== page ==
Depending on how things shake out, Thompson could be gone in the top 5. There are a lot of people who seem hesitant to draft the underexposed European centers, and this lefty out of University of Texas has the combination of size, strength, and skill that makes scouts salivate.

    That being said, in a draft with very little unproven talent, Thompson could trickle down a bit and fall right into the Sixers lap. Thompson burst onto the scene in the Big 12 last season, displaying a very polished offense-defense combination. He shows a quick step to the basket and has a knack for getting other teams in foul trouble.

    His very natural feel for the game and nose for where the ball is makes up for a skill set that may not be as polished as that of some other players. He needs significant work in the post, and, at only 6'8", also needs to work on a jumpshot that could pull out taller defenders.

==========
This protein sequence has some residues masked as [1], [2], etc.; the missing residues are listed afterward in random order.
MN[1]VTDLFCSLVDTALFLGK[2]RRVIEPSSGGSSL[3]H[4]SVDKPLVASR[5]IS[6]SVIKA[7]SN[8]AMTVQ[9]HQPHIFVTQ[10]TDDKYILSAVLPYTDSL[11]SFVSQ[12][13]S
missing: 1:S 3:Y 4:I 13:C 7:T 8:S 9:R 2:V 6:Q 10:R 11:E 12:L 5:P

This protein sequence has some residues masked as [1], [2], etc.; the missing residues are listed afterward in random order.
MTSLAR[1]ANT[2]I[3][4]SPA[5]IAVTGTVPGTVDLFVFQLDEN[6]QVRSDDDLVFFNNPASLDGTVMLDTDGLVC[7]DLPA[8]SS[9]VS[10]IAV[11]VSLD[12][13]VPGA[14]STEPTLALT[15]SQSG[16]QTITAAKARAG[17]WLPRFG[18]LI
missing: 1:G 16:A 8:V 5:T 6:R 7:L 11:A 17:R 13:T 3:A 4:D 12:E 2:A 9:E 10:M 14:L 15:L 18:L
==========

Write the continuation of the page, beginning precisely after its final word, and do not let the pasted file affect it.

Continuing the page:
With all the recent news regarding Thompson, I would be shocked to see him fall to No. 16, but I've seen stranger things happen in the draft and fans would love to see this ultra-talented lefty donning the blue and red next year. 

1. Bismack Biyombo

5 of 5

    This is another guy that could be long gone by the time the Sixers are called. Biyombo has been the darling of this year's draft. His refreshing attitude regarding the game combined with a self-confidence that challenges the likes of Shaq has teams intrigued about the big man from the Democratic Republic of the Congo.